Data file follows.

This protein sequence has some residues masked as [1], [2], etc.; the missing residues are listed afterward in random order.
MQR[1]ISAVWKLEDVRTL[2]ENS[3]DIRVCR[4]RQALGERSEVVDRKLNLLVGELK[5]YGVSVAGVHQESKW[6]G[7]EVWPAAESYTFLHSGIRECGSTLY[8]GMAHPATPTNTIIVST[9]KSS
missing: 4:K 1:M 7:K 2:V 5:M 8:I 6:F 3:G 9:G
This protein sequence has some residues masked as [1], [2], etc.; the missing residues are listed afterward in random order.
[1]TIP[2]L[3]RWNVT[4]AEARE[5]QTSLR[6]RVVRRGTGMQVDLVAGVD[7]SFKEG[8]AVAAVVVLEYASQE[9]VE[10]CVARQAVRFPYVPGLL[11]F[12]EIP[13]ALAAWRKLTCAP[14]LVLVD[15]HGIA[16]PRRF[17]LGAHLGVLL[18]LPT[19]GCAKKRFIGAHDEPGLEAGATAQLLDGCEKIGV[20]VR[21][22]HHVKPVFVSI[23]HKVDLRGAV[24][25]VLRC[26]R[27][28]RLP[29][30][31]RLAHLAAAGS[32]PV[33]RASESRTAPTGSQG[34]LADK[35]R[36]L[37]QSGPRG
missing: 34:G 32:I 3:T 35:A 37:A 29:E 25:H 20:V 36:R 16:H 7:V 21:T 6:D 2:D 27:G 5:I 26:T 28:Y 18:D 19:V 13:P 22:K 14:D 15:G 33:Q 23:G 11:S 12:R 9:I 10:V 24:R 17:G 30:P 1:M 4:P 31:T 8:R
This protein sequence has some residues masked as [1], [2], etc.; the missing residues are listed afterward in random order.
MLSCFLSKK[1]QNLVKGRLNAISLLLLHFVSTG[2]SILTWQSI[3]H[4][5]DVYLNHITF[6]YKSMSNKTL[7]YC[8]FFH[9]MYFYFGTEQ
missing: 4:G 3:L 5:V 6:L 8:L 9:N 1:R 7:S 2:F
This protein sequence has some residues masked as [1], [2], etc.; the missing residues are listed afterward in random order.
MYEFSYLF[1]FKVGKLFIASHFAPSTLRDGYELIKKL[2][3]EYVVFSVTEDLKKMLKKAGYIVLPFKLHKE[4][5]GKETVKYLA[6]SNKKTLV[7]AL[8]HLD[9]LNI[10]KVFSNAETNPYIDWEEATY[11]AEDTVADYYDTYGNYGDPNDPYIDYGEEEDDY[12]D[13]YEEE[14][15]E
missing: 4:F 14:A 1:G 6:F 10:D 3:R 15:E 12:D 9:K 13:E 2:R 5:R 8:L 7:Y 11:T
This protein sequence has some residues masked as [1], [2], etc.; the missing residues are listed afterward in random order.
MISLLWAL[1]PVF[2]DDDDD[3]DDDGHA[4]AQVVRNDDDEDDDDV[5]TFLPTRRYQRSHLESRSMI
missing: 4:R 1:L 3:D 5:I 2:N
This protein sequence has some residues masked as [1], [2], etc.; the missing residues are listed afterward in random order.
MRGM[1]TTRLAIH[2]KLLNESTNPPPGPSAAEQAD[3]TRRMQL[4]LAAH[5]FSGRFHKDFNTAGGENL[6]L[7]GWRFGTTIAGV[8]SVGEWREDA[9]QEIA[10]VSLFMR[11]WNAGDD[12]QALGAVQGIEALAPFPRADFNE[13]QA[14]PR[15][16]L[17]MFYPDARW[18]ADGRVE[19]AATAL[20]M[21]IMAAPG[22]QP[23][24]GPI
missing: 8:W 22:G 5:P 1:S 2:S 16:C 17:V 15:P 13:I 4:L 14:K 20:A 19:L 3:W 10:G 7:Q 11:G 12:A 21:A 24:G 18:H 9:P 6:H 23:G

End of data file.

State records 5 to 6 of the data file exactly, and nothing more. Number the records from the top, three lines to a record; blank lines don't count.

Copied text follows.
This protein sequence has some residues masked as [1], [2], etc.; the missing residues are listed afterward in random order.
MISLLWAL[1]PVF[2]DDDDD[3]DDDGHA[4]AQVVRNDDDEDDDDV[5]TFLPTRRYQRSHLESRSMI
missing: 4:R 1:L 3:D 5:I 2:N
This protein sequence has some residues masked as [1], [2], etc.; the missing residues are listed afterward in random order.
MRGM[1]TTRLAIH[2]KLLNESTNPPPGPSAAEQAD[3]TRRMQL[4]LAAH[5]FSGRFHKDFNTAGGENL[6]L[7]GWRFGTTIAGV[8]SVGEWREDA[9]QEIA[10]VSLFMR[11]WNAGDD[12]QALGAVQGIEALAPFPRADFNE[13]QA[14]PR[15][16]L[17]MFYPDARW[18]ADGRVE[19]AATAL[20]M[21]IMAAPG[22]QP[23][24]GPI
missing: 8:W 22:G 5:P 1:S 2:S 16:C 17:V 15:P 13:I 4:L 14:K 20:A 19:L 3:W 10:G 7:Q 11:G 12:A 21:A 24:G 18:H 9:P 6:H 23:G